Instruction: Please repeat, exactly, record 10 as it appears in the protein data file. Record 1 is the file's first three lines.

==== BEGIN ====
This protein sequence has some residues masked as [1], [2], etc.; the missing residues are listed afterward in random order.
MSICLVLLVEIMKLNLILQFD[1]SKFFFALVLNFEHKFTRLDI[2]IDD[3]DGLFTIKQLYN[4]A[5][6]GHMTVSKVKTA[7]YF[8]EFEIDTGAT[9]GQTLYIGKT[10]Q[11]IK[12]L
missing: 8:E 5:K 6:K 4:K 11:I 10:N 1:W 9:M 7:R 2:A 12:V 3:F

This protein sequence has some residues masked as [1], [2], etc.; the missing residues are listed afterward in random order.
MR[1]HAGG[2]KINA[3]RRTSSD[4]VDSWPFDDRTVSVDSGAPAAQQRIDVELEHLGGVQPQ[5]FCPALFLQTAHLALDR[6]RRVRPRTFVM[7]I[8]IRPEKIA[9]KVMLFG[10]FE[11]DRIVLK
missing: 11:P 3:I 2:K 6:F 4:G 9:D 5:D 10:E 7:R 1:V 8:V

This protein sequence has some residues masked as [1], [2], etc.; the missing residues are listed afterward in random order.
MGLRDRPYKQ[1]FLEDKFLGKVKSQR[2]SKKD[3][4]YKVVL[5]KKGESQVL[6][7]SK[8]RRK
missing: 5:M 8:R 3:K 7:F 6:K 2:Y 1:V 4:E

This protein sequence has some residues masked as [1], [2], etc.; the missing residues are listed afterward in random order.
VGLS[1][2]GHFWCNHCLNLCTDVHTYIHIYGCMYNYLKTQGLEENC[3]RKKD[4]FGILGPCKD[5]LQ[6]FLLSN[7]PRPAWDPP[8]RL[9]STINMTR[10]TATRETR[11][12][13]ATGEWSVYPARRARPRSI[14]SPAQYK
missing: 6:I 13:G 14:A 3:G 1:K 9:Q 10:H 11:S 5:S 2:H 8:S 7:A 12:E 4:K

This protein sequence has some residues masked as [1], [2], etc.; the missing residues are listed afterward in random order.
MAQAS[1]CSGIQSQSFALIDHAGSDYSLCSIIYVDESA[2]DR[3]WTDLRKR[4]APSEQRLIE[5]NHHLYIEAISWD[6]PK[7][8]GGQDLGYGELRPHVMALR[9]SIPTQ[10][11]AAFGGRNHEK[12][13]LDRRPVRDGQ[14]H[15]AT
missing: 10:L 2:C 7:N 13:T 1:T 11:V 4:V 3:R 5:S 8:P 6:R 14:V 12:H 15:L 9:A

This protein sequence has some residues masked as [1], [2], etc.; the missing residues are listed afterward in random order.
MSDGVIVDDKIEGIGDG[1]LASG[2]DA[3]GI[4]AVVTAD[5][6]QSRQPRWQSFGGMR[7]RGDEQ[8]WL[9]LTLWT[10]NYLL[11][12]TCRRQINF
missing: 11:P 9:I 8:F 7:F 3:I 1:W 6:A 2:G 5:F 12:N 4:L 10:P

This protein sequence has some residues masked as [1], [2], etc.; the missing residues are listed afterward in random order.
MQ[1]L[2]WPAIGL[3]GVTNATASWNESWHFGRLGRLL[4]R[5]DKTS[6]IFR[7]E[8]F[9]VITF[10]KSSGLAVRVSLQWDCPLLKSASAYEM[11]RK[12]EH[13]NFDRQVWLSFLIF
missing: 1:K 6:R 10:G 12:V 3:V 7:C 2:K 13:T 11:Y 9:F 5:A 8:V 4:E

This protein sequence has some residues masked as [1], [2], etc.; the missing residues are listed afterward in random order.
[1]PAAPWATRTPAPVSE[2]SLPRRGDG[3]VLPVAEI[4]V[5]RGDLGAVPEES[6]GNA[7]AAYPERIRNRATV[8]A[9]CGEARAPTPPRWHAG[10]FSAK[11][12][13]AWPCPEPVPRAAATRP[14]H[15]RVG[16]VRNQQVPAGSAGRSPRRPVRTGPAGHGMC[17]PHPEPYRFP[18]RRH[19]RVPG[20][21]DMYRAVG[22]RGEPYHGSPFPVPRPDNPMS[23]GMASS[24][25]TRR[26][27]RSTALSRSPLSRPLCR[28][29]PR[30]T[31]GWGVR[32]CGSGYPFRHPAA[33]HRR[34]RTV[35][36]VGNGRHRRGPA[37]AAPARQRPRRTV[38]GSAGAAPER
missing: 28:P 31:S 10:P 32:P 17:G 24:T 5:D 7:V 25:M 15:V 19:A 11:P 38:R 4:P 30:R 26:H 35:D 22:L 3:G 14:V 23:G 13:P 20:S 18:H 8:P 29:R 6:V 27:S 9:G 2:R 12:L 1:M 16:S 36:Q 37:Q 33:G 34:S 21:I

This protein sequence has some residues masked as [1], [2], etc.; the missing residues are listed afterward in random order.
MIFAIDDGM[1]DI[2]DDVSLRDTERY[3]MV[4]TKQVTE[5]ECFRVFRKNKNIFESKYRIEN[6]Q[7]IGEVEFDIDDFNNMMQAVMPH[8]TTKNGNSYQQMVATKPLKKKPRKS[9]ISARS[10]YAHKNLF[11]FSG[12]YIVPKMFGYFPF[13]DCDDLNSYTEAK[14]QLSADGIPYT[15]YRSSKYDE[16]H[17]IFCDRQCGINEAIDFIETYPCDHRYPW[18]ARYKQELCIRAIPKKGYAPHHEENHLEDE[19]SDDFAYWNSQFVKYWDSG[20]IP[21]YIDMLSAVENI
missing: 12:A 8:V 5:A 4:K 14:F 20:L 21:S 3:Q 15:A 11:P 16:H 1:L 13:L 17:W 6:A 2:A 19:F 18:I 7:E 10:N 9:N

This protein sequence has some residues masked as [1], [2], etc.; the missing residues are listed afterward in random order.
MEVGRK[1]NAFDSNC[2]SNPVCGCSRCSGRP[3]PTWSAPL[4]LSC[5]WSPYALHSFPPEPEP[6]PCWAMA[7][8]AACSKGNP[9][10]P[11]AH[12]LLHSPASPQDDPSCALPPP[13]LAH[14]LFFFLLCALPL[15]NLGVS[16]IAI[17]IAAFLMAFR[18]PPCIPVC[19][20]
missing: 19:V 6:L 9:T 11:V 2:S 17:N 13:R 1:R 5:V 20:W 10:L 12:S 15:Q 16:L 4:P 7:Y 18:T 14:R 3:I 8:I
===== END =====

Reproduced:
This protein sequence has some residues masked as [1], [2], etc.; the missing residues are listed afterward in random order.
MEVGRK[1]NAFDSNC[2]SNPVCGCSRCSGRP[3]PTWSAPL[4]LSC[5]WSPYALHSFPPEPEP[6]PCWAMA[7][8]AACSKGNP[9][10]P[11]AH[12]LLHSPASPQDDPSCALPPP[13]LAH[14]LFFFLLCALPL[15]NLGVS[16]IAI[17]IAAFLMAFR[18]PPCIPVC[19][20]
missing: 19:V 6:L 9:T 11:V 2:S 17:N 13:R 1:R 5:V 20:W 10:L 12:S 15:Q 16:L 4:P 7:Y 18:T 14:R 3:I 8:I